The mid-IR spectral effects of darkening agents and porosity on the silicate surface features of airless bodies

1Cindy L.Young, 2Michael J.Poston, 3James J.Wray, 2Kevin P.Hand, 2Robert W.Carlson
Icarus (in Press) Link to Article []
1NASA Langley Research Center, Hampton, VA
2Jet Propulsion Laboratory, California Institute of Technology, Pasadena, CA
3School of Earth and Atmospheric Sciences, Georgia Institute of Technology, Atlanta, GA
Copyright Elsevier

We systematically measured the mid-IR spectra of different mixtures of three silicates (antigorite, lizardite, and pure silica) with varying effective porosities and amounts of darkening agent (iron oxide and carbon). These spectra have broad implications for interpretation of current and future mission data for airless bodies, as well as for testing the capabilities of new instruments. Serpentines, such as antigorite and lizardite, are common to airless surfaces, and their mid-IR spectra in the presence of darkening agents and different surface porosities would be typical for those measured by spacecraft. Silica has been measured in the plumes of Enceladus and presents exciting possibilities for other Saturn-system surfaces due to long-range transport of E-ring material. Results show that the addition of the IR-transparent salt, KBr, to simulate surface porosity affected silicate spectra in ways that were not predictable from linear mixing models. The strengthening of silicate bands with increasing pore space, even when only trace amounts of KBr were added, indicates that spectral features of porous surfaces are more detectable in the mid-IR. Combining iron oxide with the pure silicates seemed to flatten most of the silicate features, but strengthened the reststrahlen band of the silica. Incorporating carbon with the silicates weakened all silicate features, but the silica bands were more resistant to being diminished, indicating silica may be more detectable in the mid-IR than the serpentines. Finally, we show how incorporating darkening agents and porosity provides a more complete explanation of the mid-IR spectral features previously reported on worlds such as Iapetus.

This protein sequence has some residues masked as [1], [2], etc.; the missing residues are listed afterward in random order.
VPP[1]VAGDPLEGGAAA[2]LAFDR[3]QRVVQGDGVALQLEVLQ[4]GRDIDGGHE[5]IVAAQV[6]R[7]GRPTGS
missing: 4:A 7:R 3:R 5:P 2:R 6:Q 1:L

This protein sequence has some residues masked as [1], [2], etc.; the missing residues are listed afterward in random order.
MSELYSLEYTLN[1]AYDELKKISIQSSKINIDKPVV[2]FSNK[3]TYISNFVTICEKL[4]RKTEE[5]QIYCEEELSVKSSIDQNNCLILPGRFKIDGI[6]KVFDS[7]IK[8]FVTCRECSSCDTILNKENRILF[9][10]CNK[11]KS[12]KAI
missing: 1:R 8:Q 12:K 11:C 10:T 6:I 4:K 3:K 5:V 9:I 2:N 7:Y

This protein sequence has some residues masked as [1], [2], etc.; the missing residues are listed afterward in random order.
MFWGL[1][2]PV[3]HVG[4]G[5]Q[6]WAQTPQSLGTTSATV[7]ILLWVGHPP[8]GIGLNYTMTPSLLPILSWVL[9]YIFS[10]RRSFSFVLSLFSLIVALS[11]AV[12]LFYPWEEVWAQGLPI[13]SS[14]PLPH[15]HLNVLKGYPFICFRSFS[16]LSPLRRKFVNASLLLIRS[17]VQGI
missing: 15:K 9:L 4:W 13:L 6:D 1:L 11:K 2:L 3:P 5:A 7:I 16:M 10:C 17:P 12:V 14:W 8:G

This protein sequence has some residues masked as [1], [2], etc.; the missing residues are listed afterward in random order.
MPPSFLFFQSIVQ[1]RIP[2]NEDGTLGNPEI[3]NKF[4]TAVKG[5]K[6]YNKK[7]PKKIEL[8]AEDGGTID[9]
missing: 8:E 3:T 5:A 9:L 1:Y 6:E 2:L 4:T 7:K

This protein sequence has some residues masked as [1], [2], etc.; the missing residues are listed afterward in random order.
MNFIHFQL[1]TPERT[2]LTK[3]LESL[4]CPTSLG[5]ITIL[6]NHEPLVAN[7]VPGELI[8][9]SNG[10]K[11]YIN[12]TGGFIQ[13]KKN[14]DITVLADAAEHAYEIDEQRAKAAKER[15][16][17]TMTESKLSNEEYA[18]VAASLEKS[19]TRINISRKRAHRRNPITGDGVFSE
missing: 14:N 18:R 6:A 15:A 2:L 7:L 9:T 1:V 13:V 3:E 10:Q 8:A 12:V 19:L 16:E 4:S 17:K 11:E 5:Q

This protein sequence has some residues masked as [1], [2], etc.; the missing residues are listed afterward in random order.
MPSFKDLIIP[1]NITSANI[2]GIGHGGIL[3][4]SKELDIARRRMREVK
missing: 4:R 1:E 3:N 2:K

Fill in your details below or click an icon to log in: Logo

You are commenting using your account. Log Out /  Change )

Google photo

You are commenting using your Google account. Log Out /  Change )

Twitter picture

You are commenting using your Twitter account. Log Out /  Change )

Facebook photo

You are commenting using your Facebook account. Log Out /  Change )

Connecting to %s